# Work and Friction Problem

Discussion in 'MCAT Study Question Q&A' started by NYKnick, Aug 8, 2011.

1. ### NYKnick 5+ Year Member

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A car moving at 35m/s on dry pavement, skids to a stop in 7 seconds. What is the coefficient of friction between the car's tires and the pavement?

a. .2
b. .5
c. 1
d. 2

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2. ### andrewsmack05 SDN Lifetime Donor Lifetime DonorVerified Account 7+ Year Member

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Hey,

Here is what I got:

Force = - mu(coefficient of friction) x Normal Force

simplifying:

mass x acceleration = -mu x (mass x gravity)

thus mass will cancel:

acceleration = -mu x gravity

since it is decelerating, acceleration is negative

plugging in the numbers we get:

-(35 m/s) / (7s) = -mu x (10 m/s^2)

(-5 m/s^2) = -mu x (10 m/s^2)
-0.5 = -mu

mu=0.5

3. ### mikexima 7+ Year Member

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yup that works. think this was a prolem in EK.

if you had the mass of the car you could solve it as a work problem. W = change in energy = change in momentum

4. ### zhemnis

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. A car moving at 35 m/s on dry pavement, skids to a stop over 175 m. What is the coefficient of friction between the car’s tires and the pavement?

5. ### DrknoSDN

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I would start by finding time by using average velocity = Vfinal + Vinitial /2 = 35+0/2 = 17.5 m/s. And if D=175m then Time=10 seconds

If you have 10 seconds you know the car is slowing down at 3.5 m/s.
Since Force(kinetic) = u(k)*Fnormal
Mass is constant, and if we are assuming the normal force on the car is (m*g) you can just say u(k) = 3.5/10 = 0.35 is the coefficient of kinetic friction.

6. ### DrknoSDN

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Lol, Xishen... Gotta read the question man.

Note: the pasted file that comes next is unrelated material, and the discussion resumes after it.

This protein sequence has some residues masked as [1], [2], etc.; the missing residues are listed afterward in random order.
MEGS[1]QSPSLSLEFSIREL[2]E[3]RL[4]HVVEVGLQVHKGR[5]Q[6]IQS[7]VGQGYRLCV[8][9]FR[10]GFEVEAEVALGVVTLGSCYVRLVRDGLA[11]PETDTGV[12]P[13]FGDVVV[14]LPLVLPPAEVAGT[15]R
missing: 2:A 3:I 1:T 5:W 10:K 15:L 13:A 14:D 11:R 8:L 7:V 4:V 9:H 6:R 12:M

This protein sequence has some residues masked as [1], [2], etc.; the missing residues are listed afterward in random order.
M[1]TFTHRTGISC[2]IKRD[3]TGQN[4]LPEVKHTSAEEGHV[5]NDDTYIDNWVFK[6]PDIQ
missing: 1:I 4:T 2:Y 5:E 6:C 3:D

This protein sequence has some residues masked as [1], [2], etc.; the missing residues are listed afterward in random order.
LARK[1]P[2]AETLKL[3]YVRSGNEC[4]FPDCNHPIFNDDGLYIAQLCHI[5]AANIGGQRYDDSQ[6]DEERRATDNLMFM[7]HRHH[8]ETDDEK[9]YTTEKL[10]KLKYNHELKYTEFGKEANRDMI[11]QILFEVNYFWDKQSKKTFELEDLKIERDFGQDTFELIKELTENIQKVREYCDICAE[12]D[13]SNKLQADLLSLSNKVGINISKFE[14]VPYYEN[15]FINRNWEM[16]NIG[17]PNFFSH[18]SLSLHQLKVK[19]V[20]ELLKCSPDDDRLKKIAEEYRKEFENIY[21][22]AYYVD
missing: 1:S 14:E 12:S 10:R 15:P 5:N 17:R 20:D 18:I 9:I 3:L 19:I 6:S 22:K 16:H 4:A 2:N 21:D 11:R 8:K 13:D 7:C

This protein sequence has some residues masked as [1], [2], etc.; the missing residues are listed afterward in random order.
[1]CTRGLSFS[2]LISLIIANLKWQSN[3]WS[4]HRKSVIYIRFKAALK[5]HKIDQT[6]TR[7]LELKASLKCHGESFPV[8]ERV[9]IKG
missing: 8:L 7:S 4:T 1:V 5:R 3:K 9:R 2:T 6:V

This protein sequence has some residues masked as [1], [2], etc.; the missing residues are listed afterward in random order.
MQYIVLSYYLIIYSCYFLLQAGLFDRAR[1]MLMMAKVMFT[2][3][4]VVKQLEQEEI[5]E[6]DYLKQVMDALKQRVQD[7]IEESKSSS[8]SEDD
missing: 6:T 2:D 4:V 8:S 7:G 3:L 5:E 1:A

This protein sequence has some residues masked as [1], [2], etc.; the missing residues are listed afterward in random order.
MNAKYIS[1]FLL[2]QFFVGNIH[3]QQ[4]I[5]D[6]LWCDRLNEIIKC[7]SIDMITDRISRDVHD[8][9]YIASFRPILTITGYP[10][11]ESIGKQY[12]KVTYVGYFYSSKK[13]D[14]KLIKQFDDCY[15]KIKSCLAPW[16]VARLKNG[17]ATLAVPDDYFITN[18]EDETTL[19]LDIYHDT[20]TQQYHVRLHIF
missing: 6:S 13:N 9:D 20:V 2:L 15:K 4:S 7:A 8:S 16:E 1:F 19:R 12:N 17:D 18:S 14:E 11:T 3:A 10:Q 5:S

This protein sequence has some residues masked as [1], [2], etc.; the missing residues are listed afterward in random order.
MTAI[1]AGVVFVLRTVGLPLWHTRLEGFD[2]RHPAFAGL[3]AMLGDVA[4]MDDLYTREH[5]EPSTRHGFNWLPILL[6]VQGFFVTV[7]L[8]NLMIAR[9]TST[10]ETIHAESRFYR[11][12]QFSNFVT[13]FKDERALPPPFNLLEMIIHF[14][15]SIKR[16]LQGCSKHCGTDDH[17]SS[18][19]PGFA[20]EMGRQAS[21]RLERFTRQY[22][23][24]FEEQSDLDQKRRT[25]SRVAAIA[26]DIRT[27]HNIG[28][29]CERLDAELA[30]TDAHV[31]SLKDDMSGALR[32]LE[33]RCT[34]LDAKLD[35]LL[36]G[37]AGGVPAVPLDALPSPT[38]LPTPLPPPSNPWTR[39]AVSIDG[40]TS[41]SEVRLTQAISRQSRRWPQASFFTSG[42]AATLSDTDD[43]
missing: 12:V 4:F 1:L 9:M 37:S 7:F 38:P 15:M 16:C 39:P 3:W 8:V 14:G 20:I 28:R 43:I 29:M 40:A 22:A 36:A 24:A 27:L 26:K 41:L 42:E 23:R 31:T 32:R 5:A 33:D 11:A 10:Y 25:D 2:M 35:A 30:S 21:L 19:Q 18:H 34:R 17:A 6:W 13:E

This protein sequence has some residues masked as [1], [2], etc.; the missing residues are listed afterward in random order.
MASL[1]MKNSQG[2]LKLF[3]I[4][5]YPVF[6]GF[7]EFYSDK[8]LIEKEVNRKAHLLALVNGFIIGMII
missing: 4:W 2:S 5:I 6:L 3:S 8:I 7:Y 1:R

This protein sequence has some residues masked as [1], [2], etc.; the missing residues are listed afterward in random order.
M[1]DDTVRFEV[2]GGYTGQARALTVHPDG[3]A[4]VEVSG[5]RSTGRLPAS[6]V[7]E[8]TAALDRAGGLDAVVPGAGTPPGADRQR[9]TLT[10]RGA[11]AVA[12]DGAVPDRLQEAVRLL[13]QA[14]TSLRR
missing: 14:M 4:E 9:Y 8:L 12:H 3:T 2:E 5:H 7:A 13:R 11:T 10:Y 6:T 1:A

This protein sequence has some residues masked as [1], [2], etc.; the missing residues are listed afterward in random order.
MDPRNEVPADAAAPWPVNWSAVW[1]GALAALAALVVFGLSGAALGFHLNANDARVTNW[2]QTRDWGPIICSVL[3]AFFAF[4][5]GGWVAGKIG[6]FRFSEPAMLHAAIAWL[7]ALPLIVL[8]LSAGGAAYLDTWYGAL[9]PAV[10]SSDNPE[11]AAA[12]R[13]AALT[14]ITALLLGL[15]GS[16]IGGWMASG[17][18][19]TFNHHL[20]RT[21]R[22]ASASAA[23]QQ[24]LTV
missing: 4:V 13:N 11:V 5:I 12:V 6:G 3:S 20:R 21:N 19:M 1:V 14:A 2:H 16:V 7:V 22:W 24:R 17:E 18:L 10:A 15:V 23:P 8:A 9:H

I was responding to zhemnis, and when you change variables you can't assume that the acceleration is going to be constant between 2 problems.
Zhemnis asked a new question 3 years later, with entirely new variables.
You are not given acceleration in his problem so assuming -5m/s accel is going to give you a wrong answer. Acceleration is going to be different for these problems.

And,,, your kidding right? The equation is correct so I am not sure where the error occurred... but I'll help you with the arithmetic.

0 = 35^2 + 2(a)(175m)
0 = (1225) + 2(a)(175m)
-1225 = 2(a)(175)
-1225/(2*175) = a
-1225/350=a
... get this... A = -3.5m/s.

I just didn't use the equation cause it's faster to do simple math in your head. Just find average velocity (moving velocity/2), and then you can find how long it takes to travel D... Once you have time, then A=((deltaV)/T)

I'm not guaranteeing that I'm correct.. Just that your misunderstanding was probably from an incorrect assumption about acceleration.. followed by incorrect algebra. Sorry to be harsh sounding but that's just a lot of mistakes in one post.

7. ### ipmed ipmed 5+ Year Member

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You dont need mass to solve this problem. 1/2mv^2=MuGD and the M cancel

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